I was a little frustrated. After all, from most of the Bible stories I read as a kid, when angels came bringing 'tidings' of any kind, it was typically good news. I was pretty sure Abraham's wife was told about having a child. Mary was told about Jesus, too. But when Frank Garland gets a message from an angel, it has nothing to do with buns in the oven. It's always bad news.
"There is darkness ahead," Jahaziel said with my voice, and despite the ominous words, my face - which he was rudely using without permission, I might add - remained placid. "Things that were never meant to be undone will fall into discord. Innocence will be crushed. Peace will be vanquished. All that you know and hold dear will be shattered."
'That sounds just dandy,' I sent to him, my thoughts dripping with bitterness. 'You are aware that I just woke up. Couldn't you wait a few hours before dropping the whole "End Times" pep talk onto me?'
"The world will withstand this assault, Frank Garland." The silver eyes in my head dimmed, troubled. "It is you that will not."
The tingling sensation and haziness ebbed, and as I looked in the mirror I saw that the silver irises had returned to their natural brown. I stared at my reflection, and felt the tingling subside. I swallowed hard, and finished shaving.
As I dressed, I considered Jahaziel's words. When it comes to prophecy, angels are pretty much the gold standard. The problem is, of course, that angels - like God, I suppose - work on a different time table than we do. What is soon to come for them might be not days, but years or even centuries to humans. There did seem to be a distinct air of urgency this time around, and I felt the tingle of nervousness creep into my brain. I'd seen some strange things since being chosen by the angel as a vessel, but it hadn't cured my fear of death and pain.
My thoughts were broken by the scent of something burning, and it was at that moment that I stood, my shirt untucked and my belt unbuckled, and remembered what was going on in the kitchen.
I've never read an accurate description of Omaha Beach one day after the Invasion. I've never considered what the locker room of a championship team might look like hours after the celebration. I haven't bothered pondering what is left over in an operating room mere moments after an invasive and bloody surgery.
I was fairly certain, however, that none of these places were as messy as my kitchen.
The garbage can was overflowing, as was the sink. There was a tangy scent in the air, not unpleasant yet somehow not appetizing at the same time. The smoke alarm was hanging open, and to my relief someone had removed the battery. The freezer door hung open, and the lower drawer was pulled out. Something was cooking on the stovetop, and grease hissed and spat.
Standing in the midst of all of this was a massive creature that, from behind, could be best described as a mountain of orange fur.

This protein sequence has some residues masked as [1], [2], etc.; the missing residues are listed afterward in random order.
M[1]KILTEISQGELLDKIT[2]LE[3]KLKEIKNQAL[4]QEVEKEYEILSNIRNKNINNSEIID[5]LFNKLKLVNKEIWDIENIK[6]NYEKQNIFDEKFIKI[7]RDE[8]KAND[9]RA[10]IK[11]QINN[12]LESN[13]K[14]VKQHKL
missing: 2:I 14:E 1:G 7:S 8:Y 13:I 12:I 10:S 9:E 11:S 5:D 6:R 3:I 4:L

Abner was muttering softly under his breath in his unintelligible language, and in his huge hand was a copy of 'The Joy of Cooking'. As the carnage baked and fried around him, he was alternating his quite intense gaze between the pictures in the book and the concoctions that he had begun creating. The image in the book appeared to be some kind of quiche. I glanced in the oven and saw an undercooked casserole. In the skillet, there appeared to be a full honey ham.
"Abner, what in the world..." I stopped myself and shook my head bitterly. "Brax!"
The stout little creature bellowed from the living room. "Eez heez chob, not mine! I tell heem to jost tyake it eazy, but he want to myake you goor-may breakfast." Brax sounded very irritable. "Eez heez chob!"
Abner, meanwhile, was looking at me pitifully. His face was like a strange breed of gorilla and unicorn, with a stiff, single horn protruding from his forehead. His eyes glowed somberly. Unlike Brax, Abner hadn't mastered speaking my language, though he seemed more than capable of reading and understanding it.
"It's fine, Ab, it's fine." I patted his massive arm gently, feeling the springy fur between my fingers. "But Brax is right. You aren't a gourmet chef. You could have just made me a bowl of oatmeal. Instant oatmeal," I added hastily.
The behemoth made a grumbling noise in the back of his throat and hung his head. His mournful eyes looked at his culinary failure and he let out a soft, sincere snort. I smiled. Of all of my roommates, Abner was the easiest to get along with. In many ways, he was as innocent as a child and as loyal as a dog. His massive size and frightening features might always scare away anyone that didn't know how peaceful he truly was. Despite my irritation with what he had done, I couldn't find myself staying angry with him.
"I'll grab something to eat at work, it's not a big deal," I assured him. Abner only nodded. "In the meantime, just clean this up. We'll work on cooking together, okay?"
Abner's features brightened at the prospect of being allowed to cook again, even if it meant probation. But he looked at the mess before him dubiously, and offered me a raised eyebrow.
"I'm sure Brax will help you," I whispered.
"Eez heez chob!" Brax shouted. I often forgot how keen his sense of hearing was. Abner grinned sheepishly, exposing a row of sharklike teeth.
"Well, SOMEONE will help you, I'm sure," I replied, rolling my eyes. "I have to go to work. No more cooking without me, okay?"
Abner nodded and gave me a thumbs up.